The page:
“When it goes off the stanchion and goes in, it felt like our January,” said Rauhauser. “Everybody was thinking, ‘Here we go again.’”
Three minutes later the fates released their grip on this star-crossed club, as the 24-year-old-captain got another puck on his forehand, this time at the attacking blue line. Rauhauser fired a 60-foot seeing-eye wrist shot into the far corner of the net for the sudden death winner. It was now the Falcons turn to celebrate, and exhale, knowing that they had finally shaken their January demons.
“When you go 1-9 in January, most guys are going to be feeling unconfident,” Rauhauser said. “After tonight, guys should be feeling good again. The spirits are pretty high right now.”
Bowling Green ended up sweeping the Wolves, striding six points north in the standings, thrusting themselves back into contention for a home-ice series in the WCHA playoffs. The team currently in that coveted fourth place slot is Alaska Fairbanks, whom fate has slotted as BGSU’s next opponent. It will not be an easy task, playing a slapshot from the Arctic Circle on the unfamiliar Olympic-sized ice sheet in Fairbanks. But thanks to the clutch goal from their captain, the demons of January will be left behind when the Falcons fly north.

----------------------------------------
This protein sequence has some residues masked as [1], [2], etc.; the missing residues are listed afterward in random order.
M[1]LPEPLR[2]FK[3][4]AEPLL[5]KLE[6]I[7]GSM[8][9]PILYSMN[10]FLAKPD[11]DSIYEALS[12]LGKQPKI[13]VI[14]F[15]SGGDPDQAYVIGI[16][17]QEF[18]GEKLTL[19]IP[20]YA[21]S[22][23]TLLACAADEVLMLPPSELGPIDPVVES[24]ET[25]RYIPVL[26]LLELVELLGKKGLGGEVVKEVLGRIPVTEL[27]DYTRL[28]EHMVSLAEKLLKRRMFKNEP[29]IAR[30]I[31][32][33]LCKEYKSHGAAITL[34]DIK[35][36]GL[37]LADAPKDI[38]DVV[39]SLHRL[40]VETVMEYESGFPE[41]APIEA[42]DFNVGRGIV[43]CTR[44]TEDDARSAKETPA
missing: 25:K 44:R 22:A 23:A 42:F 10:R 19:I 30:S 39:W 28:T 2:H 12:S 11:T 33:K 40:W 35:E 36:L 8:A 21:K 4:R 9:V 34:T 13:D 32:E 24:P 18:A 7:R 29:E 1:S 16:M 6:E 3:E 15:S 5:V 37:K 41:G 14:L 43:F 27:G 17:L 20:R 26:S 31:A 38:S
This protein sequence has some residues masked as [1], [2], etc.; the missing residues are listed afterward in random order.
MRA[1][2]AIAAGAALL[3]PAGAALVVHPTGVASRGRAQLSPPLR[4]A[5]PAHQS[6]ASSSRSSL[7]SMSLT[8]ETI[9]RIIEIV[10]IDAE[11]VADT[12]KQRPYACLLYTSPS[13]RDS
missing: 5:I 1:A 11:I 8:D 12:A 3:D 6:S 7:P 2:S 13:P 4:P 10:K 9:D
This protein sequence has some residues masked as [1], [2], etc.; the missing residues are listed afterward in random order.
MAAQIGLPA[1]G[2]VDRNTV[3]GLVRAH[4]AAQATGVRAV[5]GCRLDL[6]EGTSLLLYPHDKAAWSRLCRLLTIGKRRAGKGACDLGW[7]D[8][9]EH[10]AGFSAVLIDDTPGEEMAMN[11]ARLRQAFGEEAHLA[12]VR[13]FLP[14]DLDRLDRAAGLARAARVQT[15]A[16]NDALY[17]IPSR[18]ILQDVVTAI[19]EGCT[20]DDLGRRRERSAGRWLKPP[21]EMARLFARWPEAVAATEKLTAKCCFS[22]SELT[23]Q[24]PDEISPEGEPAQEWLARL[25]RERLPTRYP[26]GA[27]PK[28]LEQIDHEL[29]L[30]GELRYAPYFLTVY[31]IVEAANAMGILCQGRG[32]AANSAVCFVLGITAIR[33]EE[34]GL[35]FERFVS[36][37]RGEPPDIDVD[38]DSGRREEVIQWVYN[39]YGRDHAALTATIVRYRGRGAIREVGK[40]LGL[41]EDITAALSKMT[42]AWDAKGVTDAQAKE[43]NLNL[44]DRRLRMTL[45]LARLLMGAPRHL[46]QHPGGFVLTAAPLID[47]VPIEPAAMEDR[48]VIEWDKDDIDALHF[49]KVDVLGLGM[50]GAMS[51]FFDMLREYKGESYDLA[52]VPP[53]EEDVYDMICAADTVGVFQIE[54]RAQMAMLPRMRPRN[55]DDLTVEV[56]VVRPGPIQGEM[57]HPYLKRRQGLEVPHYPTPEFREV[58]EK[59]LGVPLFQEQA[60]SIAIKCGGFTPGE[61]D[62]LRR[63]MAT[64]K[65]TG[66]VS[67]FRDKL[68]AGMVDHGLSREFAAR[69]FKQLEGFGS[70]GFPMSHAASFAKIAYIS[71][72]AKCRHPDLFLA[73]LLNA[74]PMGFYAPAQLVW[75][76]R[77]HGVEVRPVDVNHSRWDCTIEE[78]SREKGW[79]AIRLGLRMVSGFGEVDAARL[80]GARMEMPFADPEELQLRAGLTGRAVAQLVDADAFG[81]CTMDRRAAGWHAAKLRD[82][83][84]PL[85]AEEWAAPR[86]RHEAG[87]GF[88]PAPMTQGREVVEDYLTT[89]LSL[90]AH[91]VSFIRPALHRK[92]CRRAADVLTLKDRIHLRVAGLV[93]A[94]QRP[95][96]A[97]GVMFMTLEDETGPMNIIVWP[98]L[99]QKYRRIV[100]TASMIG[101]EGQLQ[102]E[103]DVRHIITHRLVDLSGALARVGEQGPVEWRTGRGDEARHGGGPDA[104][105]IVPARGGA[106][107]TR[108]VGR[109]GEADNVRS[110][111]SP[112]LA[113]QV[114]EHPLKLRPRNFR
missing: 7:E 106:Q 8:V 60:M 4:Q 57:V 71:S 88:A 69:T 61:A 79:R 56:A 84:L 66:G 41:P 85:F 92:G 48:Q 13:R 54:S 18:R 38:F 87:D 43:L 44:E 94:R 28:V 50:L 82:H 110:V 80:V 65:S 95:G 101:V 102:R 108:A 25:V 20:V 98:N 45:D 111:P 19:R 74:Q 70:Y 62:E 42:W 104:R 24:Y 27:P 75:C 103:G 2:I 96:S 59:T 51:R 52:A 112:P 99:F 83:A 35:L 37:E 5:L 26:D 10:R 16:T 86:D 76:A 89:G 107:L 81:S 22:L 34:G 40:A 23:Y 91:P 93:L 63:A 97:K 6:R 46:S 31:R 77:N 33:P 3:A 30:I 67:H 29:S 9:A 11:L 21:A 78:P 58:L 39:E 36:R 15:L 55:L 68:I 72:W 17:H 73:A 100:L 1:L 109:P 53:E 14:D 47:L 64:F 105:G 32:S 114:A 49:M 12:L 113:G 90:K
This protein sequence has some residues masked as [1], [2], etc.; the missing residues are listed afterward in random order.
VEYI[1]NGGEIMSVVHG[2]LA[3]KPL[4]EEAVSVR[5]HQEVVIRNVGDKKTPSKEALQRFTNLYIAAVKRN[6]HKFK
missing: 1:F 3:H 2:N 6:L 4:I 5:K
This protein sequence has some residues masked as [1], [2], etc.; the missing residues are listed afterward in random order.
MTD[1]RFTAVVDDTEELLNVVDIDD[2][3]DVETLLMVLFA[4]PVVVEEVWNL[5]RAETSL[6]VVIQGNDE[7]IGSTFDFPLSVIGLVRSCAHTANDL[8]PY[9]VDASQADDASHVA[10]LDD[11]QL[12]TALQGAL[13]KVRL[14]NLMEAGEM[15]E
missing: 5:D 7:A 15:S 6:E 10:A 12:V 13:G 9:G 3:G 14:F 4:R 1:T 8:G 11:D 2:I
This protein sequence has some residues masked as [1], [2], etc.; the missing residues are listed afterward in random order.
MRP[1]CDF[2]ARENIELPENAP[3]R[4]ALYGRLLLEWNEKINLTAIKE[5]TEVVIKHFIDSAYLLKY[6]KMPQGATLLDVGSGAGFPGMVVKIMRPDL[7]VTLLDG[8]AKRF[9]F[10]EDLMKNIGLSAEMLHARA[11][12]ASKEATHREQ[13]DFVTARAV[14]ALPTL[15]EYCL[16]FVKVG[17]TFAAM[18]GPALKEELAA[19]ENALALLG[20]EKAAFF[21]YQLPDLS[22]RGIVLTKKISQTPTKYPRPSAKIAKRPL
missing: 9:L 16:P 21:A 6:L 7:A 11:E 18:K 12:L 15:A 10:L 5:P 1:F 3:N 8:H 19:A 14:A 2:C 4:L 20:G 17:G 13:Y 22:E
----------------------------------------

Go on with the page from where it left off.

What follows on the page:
Quote of the Year?
Michigan Tech coach Joe Shawhan has been cajoling, pushing, and pleading with his Huskies for offense, trying to get his club to get to the three-goal mark he feels is necessary to win games in this gritty WCHA stretch run. On Friday night he finally got the production he’s been calling for, only to see his defense implode, coughing up a whopping seven goals to Lake State. He expressed his frustration to Dirk Hembroff in the post-game, a ritual that is rapidly becoming must-see TV:
“You don’t walk out of the house and turn the gas on, and then walk in the house and try and light a cigarette. You gotta think common sense.”
Tim Rappleye is the author of Jack Parker's Wiseguys: The National Champion BU Terriers, the Blizzard of '78, and the Road to the Miracle on Ice. He can be reached on Twitter @TeeRaps.